Barnstormer 1649 – Restoration Tragedy

Album Review | Self Release | Review by Marc Higgins | Stars: 4/5

If like me your knowledge on Attila The Stockbroker is sadly lacking and limited to his performance poetry, politics and music of the 1980s then prepare to be confounded and taken in by Restoration Tragedy. Barnstormer 1649 is the band who deliver what they describe as Roundhead Renaissancecore . The term aptly describing the mix of 17th Century instruments and musical ideas, riding headlong with a Rock backline and Punk energy. It also describes the light and shade of the music and this album, drawing in Folk voices, gentle almost sublime interludes and well observed humorous, but sharp satire to entertain as well as inform. Attila wanted to create the other side to his home town’s ‘Great Escape’ a festival from the Cavaliers perspective celebrating King Charles slipping away to France. This is the result a concept album for the eleven years of the world turned upside down from the perspective of a modern day ranter.

Right from the start this is arresting, powerful music. “The Levellers Trilogy” runs from “March Of The Levellers” a renaissance dance with period instruments, Jason Pegg’s slabs of raw guitar and MM McGhee’s rolling drums. Who would have thought Atilla The Stockbroker played such a fiery folk rock violin (apologies if everyone knew that and I’ve clearly been under a rock since seeing him live in Bradford in 1987). Think David Munrow or The Third Ear Band, with The Edgar Broughton Band as a rhythm section. Muscular Folk Rock with the attack of Metal as if Black Sabbath had played on Liege and Lief. Listen also to the raw instrumental power of “The Battle Of Worcester”, a striking creation of the energy and sound of battle. “The Diggers Song” and Leon Rosselson’s powerful “World Turned Upside Down” with Atilla’s poetry in the middle complete a punchy stunning opener. “Wellingborough & Wigan” is Atilla’s sequel to Leon’s song. The sharp guitar and Tim O’Tan’s Recorders are joined by a kind of festival Reggae skank. Dave Cook’s muscular bass punches alongside those ska guitar stabs and the track bounces along. This must be intoxicating live, I can imagine a tent or field of people shouting the chorus. “The Monarch’s Way/Kings Cottage”, again has that wonderful juxtaposition of Renaissance recorders, driving guitars and huge Marching drums. Lyrically Attila explorers the driving of King Charles to France by Cromwell’s New Model Army. His vocals are powerful and emotional on this track as indeed they are throughout this album. Barnstormer 1649’s Restoration Tragedy is full of historic perspective and messages, but it is also shot through with humour and touches of John Otway’s wry comic touches. “Abiezer Coppe” is Attila, ranting poet telling the story of ranter and radical Coppe. As Attila himself says his tale is somewhat more earthy than Rosselson’s 1977 tale of Abiezer. Every generation likes to think they invented protest, hellraising and irreverence, but as Attila tells it, on this excellent track, they were polite compared to Coppe. Making connections between past and present and the dangers of looking for answers in a personality cult, The Man They Called JC. Serious cautionary notes rub alongside Eric Innes humour in another strong song.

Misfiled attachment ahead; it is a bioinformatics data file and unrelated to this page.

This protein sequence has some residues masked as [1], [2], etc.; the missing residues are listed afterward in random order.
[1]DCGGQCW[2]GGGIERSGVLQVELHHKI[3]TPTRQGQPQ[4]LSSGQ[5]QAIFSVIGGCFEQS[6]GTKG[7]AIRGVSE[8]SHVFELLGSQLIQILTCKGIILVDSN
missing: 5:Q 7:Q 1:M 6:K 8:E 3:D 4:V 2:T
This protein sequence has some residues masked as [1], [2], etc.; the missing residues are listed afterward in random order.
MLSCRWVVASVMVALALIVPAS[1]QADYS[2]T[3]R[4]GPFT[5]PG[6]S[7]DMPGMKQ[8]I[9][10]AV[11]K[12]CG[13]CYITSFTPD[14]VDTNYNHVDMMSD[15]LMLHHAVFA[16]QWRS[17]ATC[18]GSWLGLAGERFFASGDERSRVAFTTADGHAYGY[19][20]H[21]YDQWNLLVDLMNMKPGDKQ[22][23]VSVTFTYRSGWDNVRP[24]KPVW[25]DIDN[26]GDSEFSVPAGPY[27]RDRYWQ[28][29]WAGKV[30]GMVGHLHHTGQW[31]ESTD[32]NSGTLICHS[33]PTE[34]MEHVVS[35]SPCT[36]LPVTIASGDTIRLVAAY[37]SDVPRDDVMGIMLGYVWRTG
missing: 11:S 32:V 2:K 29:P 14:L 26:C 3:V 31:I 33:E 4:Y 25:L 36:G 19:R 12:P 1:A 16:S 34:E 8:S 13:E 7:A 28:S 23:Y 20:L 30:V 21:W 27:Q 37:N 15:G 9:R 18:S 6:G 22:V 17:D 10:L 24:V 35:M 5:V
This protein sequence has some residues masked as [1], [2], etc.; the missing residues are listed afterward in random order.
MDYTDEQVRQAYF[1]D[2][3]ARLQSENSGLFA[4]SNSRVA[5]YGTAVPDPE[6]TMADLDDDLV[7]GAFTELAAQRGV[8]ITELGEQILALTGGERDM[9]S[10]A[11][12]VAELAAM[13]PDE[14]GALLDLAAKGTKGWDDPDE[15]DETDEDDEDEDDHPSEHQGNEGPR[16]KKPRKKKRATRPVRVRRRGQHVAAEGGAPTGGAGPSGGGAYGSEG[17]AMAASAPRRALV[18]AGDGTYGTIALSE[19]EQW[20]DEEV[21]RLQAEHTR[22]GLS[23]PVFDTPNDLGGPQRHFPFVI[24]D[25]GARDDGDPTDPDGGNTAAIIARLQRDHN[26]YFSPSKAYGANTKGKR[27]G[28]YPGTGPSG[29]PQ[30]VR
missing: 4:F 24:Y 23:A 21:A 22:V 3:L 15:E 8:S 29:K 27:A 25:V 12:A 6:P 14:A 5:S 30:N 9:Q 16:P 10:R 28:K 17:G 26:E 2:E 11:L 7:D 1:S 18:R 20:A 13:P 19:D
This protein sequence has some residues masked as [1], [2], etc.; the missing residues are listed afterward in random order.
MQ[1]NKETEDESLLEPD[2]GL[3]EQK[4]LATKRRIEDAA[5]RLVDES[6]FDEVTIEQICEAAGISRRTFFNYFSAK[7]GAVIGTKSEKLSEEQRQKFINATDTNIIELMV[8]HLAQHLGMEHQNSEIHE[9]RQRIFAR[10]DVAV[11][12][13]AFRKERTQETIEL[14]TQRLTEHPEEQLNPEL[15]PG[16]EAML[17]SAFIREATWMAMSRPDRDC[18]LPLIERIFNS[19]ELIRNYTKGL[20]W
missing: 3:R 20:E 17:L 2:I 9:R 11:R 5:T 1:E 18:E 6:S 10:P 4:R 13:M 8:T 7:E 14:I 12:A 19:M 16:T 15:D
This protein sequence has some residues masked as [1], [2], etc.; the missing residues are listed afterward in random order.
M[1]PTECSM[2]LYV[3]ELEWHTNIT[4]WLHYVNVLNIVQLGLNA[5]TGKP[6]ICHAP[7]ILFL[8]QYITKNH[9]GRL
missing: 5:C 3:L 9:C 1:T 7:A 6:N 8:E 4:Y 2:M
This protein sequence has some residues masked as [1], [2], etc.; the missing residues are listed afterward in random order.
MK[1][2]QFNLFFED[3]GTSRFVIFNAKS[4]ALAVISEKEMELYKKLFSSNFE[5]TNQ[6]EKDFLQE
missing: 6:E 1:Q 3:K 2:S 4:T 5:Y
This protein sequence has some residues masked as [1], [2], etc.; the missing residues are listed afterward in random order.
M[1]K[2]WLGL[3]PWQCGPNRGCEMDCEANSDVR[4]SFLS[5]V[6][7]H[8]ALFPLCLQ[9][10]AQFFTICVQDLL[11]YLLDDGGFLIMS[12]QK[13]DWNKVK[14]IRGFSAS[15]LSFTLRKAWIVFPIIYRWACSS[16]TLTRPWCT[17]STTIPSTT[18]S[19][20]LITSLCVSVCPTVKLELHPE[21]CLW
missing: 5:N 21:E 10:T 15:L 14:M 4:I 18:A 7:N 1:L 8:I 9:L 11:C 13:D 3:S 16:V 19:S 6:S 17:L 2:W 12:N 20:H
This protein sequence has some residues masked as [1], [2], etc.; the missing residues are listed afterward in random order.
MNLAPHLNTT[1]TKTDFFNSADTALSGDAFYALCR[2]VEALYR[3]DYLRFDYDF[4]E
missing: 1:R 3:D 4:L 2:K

Similarly “The Voice” connects Thomas Rainsborough 17th Century Leveller with a more recent New Model Army leader. Prides Purge with a wonderful Metal chorus, successfully twists deselection in 1648 with current parliamentary corruption. Harrison is a potent piece of Folk balladry, well written and delivered by Attila, great vocal harmonies tell a tale of betrayal and a man who fought for what he believed in until the end. Burford Requiem is a beautiful meditative instrumental, played on mandola and recorder. Written for three Levellers killed by Cromwell’s forces in an Oxfordshire churchyard. That it sounds like it could be lifted from a John Renbourn album is testament to this album’s power to inform, entertain and surprise. “The Fisherman’s Tale” is dream inspired flight of fancy about King Charles’ escape to France. Its also in the classic Folk tradition of beer fuelled by alcohol addled misadventure. In tune and delivery it brought to my mind Steeleye Span’s relaxed version of “New York Girls” a tale of beer driven robbery. Lord Protector moves the story arc on, detailing the Levellers disillusionment with Cromwell. Typically for Attila’s band it is delivered with vim and humour over gritty music. “Cromwell’s Funeral” is another poignant instrumental, just needs a continuity announcer at the end to sound authentically Radio Three. Perhaps Late Junction, home of the quirky, striking and unexpected will play it. Closing track “Robina” mixes ancient and recent history, making the large scale again personal to give a tale weight. So the lives of two Robina’s, one Cromwell’s sister the other Attila’s wife are looked at, historic perspective and self deprecation as a close to this fascinating, surprising and stirring album. Protest and comment that is feisty, musically powerful and engaging throughout.